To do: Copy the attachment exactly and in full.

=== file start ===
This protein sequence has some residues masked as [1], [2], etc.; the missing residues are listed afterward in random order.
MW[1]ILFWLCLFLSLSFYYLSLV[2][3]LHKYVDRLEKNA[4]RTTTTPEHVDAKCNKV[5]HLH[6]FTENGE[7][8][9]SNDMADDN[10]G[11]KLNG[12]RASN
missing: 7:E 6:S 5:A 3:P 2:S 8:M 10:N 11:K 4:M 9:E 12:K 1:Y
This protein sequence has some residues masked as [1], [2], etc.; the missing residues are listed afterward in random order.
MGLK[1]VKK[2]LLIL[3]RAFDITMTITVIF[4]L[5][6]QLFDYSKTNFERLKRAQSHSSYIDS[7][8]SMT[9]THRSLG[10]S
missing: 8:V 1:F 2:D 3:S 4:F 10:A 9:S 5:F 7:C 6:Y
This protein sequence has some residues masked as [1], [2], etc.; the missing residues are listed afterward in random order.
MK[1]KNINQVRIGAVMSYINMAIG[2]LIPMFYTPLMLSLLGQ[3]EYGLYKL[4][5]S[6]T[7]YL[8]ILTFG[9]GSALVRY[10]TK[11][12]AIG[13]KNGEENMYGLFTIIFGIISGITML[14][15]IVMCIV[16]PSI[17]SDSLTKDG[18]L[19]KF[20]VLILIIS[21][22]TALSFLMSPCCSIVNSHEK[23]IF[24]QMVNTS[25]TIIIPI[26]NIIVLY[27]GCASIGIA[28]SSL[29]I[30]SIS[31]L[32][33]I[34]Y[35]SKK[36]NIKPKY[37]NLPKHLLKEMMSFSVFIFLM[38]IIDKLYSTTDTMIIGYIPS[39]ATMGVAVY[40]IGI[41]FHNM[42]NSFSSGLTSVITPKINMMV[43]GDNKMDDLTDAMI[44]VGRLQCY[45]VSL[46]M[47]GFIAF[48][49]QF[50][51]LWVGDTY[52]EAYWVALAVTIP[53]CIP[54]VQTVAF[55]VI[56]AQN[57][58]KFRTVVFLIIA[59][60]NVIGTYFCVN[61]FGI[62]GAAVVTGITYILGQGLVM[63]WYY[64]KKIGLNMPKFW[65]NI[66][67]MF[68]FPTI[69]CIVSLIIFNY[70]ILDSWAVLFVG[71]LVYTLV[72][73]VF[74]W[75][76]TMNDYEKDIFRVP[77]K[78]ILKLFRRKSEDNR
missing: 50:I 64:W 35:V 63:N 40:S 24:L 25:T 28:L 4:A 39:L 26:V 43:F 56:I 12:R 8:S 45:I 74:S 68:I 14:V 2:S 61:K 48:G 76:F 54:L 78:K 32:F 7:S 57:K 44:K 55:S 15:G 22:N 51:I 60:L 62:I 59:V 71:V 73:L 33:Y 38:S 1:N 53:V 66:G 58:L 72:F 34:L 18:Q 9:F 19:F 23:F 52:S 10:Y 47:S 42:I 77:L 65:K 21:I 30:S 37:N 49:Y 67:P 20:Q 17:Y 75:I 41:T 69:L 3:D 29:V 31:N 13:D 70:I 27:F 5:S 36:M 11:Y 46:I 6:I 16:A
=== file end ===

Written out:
This protein sequence has some residues masked as [1], [2], etc.; the missing residues are listed afterward in random order.
MW[1]ILFWLCLFLSLSFYYLSLV[2][3]LHKYVDRLEKNA[4]RTTTTPEHVDAKCNKV[5]HLH[6]FTENGE[7][8][9]SNDMADDN[10]G[11]KLNG[12]RASN
missing: 7:E 6:S 5:A 3:P 2:S 8:M 10:N 11:K 4:M 9:E 12:K 1:Y
This protein sequence has some residues masked as [1], [2], etc.; the missing residues are listed afterward in random order.
MGLK[1]VKK[2]LLIL[3]RAFDITMTITVIF[4]L[5][6]QLFDYSKTNFERLKRAQSHSSYIDS[7][8]SMT[9]THRSLG[10]S
missing: 8:V 1:F 2:D 3:S 4:F 10:A 9:S 5:F 7:C 6:Y
This protein sequence has some residues masked as [1], [2], etc.; the missing residues are listed afterward in random order.
MK[1]KNINQVRIGAVMSYINMAIG[2]LIPMFYTPLMLSLLGQ[3]EYGLYKL[4][5]S[6]T[7]YL[8]ILTFG[9]GSALVRY[10]TK[11][12]AIG[13]KNGEENMYGLFTIIFGIISGITML[14][15]IVMCIV[16]PSI[17]SDSLTKDG[18]L[19]KF[20]VLILIIS[21][22]TALSFLMSPCCSIVNSHEK[23]IF[24]QMVNTS[25]TIIIPI[26]NIIVLY[27]GCASIGIA[28]SSL[29]I[30]SIS[31]L[32][33]I[34]Y[35]SKK[36]NIKPKY[37]NLPKHLLKEMMSFSVFIFLM[38]IIDKLYSTTDTMIIGYIPS[39]ATMGVAVY[40]IGI[41]FHNM[42]NSFSSGLTSVITPKINMMV[43]GDNKMDDLTDAMI[44]VGRLQCY[45]VSL[46]M[47]GFIAF[48][49]QF[50][51]LWVGDTY[52]EAYWVALAVTIP[53]CIP[54]VQTVAF[55]VI[56]AQN[57][58]KFRTVVFLIIA[59][60]NVIGTYFCVN[61]FGI[62]GAAVVTGITYILGQGLVM[63]WYY[64]KKIGLNMPKFW[65]NI[66][67]MF[68]FPTI[69]CIVSLIIFNY[70]ILDSWAVLFVG[71]LVYTLV[72][73]VF[74]W[75][76]TMNDYEKDIFRVP[77]K[78]ILKLFRRKSEDNR
missing: 50:I 64:W 35:V 63:N 40:S 24:L 25:T 28:L 4:A 39:L 26:V 43:F 56:I 12:R 8:S 45:I 74:S 68:I 14:V 2:S 61:K 48:G 76:F 54:L 78:K 32:F 7:S 57:K 44:K 55:S 15:G 22:N 51:I 60:L 62:I 59:V 71:V 73:L 33:Y 38:S 1:N 53:V 66:G 58:L 72:F 34:L 18:Q 9:F 19:F 23:F 52:S 10:Y 47:S 42:I 77:L 65:K 21:I 30:S 37:N 49:Y 67:P 20:Q 17:Y 75:I 41:T 69:L 3:D 29:V 31:N 13:D 70:I 27:F 5:S 36:M 11:Y 46:I 6:I 16:A